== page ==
Lucinda Williams started her own record label just so she could put out this double album, Down Where The Spirit Meets The Bone, and have complete artistic control over the 100 minute magnum opus. It pushes her down and out country/blues sound to places you'd never think it could go. On many of the tracks she sounds like she's right on the edge of crying while singing. Many tracks on this album made me think of Lucinda Williams as a female version of Tony Joe White, plumbing the depths of some psychic swamp.
I'm not sure I'd want this album to be anyone's first introduction to Lucinda Williams nor would I make any claim that this album has commercial potential. But I'll say this: When I got done listening to this album I felt like I'd just listened to something that's truly original and I felt like she had managed to find the kernel of beauty in its sadness and I was happy to realize I'd thoroughly enjoyed it.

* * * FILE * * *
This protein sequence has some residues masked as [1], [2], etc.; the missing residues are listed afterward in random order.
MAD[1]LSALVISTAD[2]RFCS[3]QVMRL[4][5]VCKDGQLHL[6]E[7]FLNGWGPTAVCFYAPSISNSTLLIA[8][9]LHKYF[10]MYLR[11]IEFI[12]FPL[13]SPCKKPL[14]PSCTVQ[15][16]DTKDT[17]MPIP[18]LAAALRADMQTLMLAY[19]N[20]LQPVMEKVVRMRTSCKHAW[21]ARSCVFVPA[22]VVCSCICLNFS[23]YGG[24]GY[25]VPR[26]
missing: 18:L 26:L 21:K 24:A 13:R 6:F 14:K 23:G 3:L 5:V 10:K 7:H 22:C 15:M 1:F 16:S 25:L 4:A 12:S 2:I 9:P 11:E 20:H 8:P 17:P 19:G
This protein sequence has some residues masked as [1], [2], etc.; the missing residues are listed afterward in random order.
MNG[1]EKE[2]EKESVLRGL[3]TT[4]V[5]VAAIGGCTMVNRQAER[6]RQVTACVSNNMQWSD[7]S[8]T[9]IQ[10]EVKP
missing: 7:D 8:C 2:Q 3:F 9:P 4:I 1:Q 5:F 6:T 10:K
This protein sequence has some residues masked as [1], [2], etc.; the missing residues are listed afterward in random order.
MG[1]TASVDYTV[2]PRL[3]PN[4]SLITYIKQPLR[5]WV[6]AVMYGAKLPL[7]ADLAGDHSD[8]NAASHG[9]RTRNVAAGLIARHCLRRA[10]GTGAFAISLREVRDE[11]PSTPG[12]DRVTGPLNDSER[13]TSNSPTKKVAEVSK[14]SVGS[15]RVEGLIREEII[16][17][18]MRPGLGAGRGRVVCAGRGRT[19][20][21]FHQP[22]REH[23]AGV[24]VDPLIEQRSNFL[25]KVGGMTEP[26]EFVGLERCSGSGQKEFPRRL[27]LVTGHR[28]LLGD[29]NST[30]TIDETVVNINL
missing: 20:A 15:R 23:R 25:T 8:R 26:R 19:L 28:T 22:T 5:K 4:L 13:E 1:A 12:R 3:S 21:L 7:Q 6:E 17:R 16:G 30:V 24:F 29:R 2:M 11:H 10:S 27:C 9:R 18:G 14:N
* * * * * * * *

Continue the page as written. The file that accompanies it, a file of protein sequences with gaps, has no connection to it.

I'm adding "Protection," "East Side Of Town," "Cold Day In Hell," "Something Wicked This Way Comes," "Walk On," "Temporary Nature (Of Any Precious Thing)," "Everything But The Truth," and "This Old Heartache" to rotation.
Preview Down Where The Spirit Meets The Bone by Lucinda Williams to rotation.
More about Down Where The Spirit Meets The Bone by Lucinda Williams
Down Where The Spirit Meets The Bone‘s twenty songs include “Compassion,” based on a poem written by Williams’ father, acclaimed poet Miller Williams, and a cover of JJ Cale’s “Magnolia.”
Guest musicians include guitarists Bill Frisell, Tony Joe White, Faces keyboardist Ian McLagan, and Elvis Costello rhythm section members Pete Thomas (drums) and Davey Faragaher (bass) and Wallflowers guitarist Stuart Mathis. The Wallflowers’ Jakob Dylan sings harmony on “It’s Gonna Rain.”